There are a number of possible actions to take when we view an email, and all of these are little decisions to be made, as often as we check our email.  The decisions are:

- ignore it or open it
- read it fully or glance/scan
- assign a label to it or move it to a folder
- delete it
- archive it or file it
- reply to it with an original reply
- reply to it with a standard reply
- look up information or complete a task in order to be able to reply to it
- forward it

Or, what we so often do – open it, glance at it, put it in the mental too hard basket, and do nothing, leaving the decision for later.

Keeping the possible actions in mind will help you decide on the priority of each.  I tend to have three priority levels:

1. Urgent and must attend to immediately, for example a customer needing help with their order, a request for information which is essential to continue with an important work project, your friend asking if you want tickets to a concert which are about to go on sale.  Some of these may even prompt a phone call to deal with them most efficiently.
2. Important and needs attending to but not super time sensitive, or things which are just entertainment or light reading.
3. Junk to be deleted, or subscriptions you are no longer interested in to be unsubscribed from.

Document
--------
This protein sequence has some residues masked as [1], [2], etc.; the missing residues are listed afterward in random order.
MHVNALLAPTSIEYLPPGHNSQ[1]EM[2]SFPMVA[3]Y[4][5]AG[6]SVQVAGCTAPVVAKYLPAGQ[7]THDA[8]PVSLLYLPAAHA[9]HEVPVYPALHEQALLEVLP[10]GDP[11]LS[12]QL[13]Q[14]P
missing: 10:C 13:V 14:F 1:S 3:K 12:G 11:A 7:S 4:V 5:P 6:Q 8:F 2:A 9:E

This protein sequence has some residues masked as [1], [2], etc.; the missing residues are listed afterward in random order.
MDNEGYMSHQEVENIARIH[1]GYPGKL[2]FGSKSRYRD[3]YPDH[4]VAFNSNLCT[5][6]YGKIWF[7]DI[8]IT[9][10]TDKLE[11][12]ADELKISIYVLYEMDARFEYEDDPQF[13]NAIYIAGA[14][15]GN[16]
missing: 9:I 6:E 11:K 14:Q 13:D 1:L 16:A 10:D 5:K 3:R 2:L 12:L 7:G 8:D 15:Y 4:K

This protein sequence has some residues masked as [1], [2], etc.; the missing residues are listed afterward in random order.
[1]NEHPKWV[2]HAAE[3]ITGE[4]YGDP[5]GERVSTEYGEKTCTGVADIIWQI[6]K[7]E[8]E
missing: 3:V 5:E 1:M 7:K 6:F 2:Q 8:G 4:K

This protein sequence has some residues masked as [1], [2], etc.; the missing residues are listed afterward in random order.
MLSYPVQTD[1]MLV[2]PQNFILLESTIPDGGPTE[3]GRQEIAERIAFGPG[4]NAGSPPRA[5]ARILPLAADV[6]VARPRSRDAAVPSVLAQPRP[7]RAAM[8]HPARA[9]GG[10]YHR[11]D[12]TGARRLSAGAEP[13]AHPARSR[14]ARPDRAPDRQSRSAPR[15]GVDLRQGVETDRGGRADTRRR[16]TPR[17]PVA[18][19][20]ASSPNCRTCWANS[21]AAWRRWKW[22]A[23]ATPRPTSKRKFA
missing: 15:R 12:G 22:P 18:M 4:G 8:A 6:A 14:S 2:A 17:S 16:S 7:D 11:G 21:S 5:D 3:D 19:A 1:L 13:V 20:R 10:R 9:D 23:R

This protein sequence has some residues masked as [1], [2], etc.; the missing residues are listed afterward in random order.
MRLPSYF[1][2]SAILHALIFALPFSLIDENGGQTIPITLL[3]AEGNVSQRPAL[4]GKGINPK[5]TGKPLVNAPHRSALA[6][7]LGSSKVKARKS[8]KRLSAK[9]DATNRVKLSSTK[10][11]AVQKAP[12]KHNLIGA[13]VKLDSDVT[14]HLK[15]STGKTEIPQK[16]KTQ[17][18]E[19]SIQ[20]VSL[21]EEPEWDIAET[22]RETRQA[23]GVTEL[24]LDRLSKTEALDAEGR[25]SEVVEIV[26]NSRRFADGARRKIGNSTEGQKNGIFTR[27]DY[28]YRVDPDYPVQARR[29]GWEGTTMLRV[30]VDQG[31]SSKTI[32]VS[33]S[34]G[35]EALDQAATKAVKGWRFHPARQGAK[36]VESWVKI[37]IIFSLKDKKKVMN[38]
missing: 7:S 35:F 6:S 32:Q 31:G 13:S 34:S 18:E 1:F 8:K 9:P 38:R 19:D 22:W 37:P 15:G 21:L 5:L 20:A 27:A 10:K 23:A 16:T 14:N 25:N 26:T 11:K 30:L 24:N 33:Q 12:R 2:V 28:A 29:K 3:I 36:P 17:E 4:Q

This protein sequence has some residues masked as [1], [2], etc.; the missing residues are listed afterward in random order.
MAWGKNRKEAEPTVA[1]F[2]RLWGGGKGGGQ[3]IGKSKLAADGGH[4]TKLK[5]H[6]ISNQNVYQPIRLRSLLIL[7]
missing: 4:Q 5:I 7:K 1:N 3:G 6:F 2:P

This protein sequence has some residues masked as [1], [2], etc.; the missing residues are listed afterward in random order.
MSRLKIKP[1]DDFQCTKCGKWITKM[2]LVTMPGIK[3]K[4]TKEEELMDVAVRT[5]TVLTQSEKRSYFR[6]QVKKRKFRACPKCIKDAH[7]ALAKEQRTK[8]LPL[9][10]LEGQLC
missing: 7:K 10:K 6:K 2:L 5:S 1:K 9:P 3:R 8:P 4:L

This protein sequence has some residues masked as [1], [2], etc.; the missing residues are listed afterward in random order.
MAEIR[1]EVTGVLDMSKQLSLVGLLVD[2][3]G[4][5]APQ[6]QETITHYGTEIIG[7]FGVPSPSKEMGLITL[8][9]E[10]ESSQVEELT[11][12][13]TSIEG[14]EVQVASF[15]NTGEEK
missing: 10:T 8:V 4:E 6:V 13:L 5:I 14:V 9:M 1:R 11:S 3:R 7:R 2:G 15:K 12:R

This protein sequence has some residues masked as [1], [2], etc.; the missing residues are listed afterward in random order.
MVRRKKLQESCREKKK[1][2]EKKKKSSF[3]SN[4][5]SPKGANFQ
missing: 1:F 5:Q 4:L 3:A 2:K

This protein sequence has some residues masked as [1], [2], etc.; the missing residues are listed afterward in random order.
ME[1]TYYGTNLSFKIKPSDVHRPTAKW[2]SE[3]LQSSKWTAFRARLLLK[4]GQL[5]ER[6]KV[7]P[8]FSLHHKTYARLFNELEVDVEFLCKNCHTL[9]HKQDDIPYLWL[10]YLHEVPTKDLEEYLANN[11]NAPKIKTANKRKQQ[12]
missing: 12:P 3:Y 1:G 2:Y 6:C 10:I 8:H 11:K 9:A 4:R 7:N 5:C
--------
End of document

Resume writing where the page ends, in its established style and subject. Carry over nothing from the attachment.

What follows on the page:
It’s very tempting to do the easiest or most pleasant emails first, but better to stick with the priorities.  This way you will get more enjoyment from the easy and fun ones.  

Standard replies

It’s easy to build up a set of standard replies which you can copy and paste into your email, then customize as needed.  If you don’t have a standard reply to an email, but you know you will receive more like this, or need to send more like this, simply copy and save it somewhere you can find it easily.  If there are several parts of the email where customization is needed, blank those out with lines on your standard copy so that you don’t accidentally send wrong information when you use it, and can see where to fill in the blanks.  Don’t forget to review your standard letters from time to time as they may need updating.

Drafting a good reply

- Be concise.  Review your email before sending it and edit it down so that it is easy and clear to get the gist of it.
- Make good use of the subject line.  This allows the recipient to easily categorize and prioritize your email.
- Before replying to an email, consider doing a search on the sender’s email address to check for previous correspondence.  This will allow you to be more personal, accurate, and make more sense.


- Don’t SHOUT
- Remember the limitations of written communication and consider whether the reader might not understand your intention without the aid of tone of voice or body language.
- Do use your best spelling, grammar, punctuation and so on.  It’s not a text message.
- Don’t make it a novel
- Use the BCC (blind carbon copy) function or group send when sending something to a number of addresses.  If you send everyone’s email address to everyone else, especially if it’s a forwarded email, you’re inviting spam to all.

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Melbourne, Australia